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Int J Tuberc Lung Dis. 2011 May;15(5):693-9. doi: 10.5588/ijtld.10.0544.

The functioning of oxygen concentrators in resource-limited settings: a situation assessment in two countries.

Author information

1
Centre for International Child Health, Department of Paediatrics, University of Melbourne, Murdoch Childrens Research Institute, Royal Children's Hospital, Melbourne, Victoria, Australia. sophie.lavincente@rch.org.au

Abstract

SETTING:

The paediatric wards of hospitals in Malawi and Mongolia.

OBJECTIVE:

To describe oxygen concentrator functioning in two countries with widespread, long-term use of concentrators as a primary source of oxygen for treating children.

DESIGN:

A systematic assessment of concentrators in the paediatric wards of 15 hospitals in Malawi and nine hospitals in Mongolia.

RESULTS:

Oxygen concentrators had been installed for a median of 48 months (interquartile range [IQR] 6-60) and 36 months (IQR 12-96), respectively, prior to the evaluation in Malawi and Mongolia. Concentrators were the primary source of oxygen. Three quarters of the concentrators assessed in Malawi (28/36) and half those assessed in Mongolia (13/25) were functional. Concentrators were found to remain functional with up to 30‚ÄČ000 h of use. However, several concentrators were functioning very poorly despite limited use. Concentrators from a number of different manufacturers were evaluated, and there was marked variation in performance between brands. Inadequate resources for maintenance were reported in both countries.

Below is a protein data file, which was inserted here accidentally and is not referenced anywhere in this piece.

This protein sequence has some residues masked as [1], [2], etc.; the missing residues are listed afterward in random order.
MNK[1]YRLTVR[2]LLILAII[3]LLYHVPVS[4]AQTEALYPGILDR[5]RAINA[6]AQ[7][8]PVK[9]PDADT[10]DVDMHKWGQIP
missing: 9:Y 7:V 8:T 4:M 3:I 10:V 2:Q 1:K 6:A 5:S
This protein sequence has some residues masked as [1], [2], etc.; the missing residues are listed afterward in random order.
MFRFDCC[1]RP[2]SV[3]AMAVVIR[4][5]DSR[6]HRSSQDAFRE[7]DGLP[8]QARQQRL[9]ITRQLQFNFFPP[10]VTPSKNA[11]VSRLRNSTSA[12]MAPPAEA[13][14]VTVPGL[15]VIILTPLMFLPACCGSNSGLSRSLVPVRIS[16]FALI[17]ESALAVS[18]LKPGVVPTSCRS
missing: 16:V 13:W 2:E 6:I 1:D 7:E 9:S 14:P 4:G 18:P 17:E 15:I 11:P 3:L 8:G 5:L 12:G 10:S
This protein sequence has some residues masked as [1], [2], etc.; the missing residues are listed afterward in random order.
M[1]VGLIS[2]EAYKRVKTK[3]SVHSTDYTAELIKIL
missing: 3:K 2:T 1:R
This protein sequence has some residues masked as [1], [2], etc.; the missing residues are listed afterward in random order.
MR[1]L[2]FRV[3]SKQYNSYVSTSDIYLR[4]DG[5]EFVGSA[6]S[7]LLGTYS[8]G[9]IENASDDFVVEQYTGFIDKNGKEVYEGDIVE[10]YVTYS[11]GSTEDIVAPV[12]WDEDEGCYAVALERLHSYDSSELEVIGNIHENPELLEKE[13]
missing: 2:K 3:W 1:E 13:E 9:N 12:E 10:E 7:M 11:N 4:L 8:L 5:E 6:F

CONCLUSION:

Years after installation of oxygen concentrators, many machines were still functioning, indicating that widespread use can be sustained in resource-limited settings. However, concentrator performance varied substantially. Procurement of high-quality and appropriate equipment is critical, and resources should be made available for ongoing maintenance.

PMID:
21756524
DOI:
10.5588/ijtld.10.0544
[Indexed for MEDLINE]
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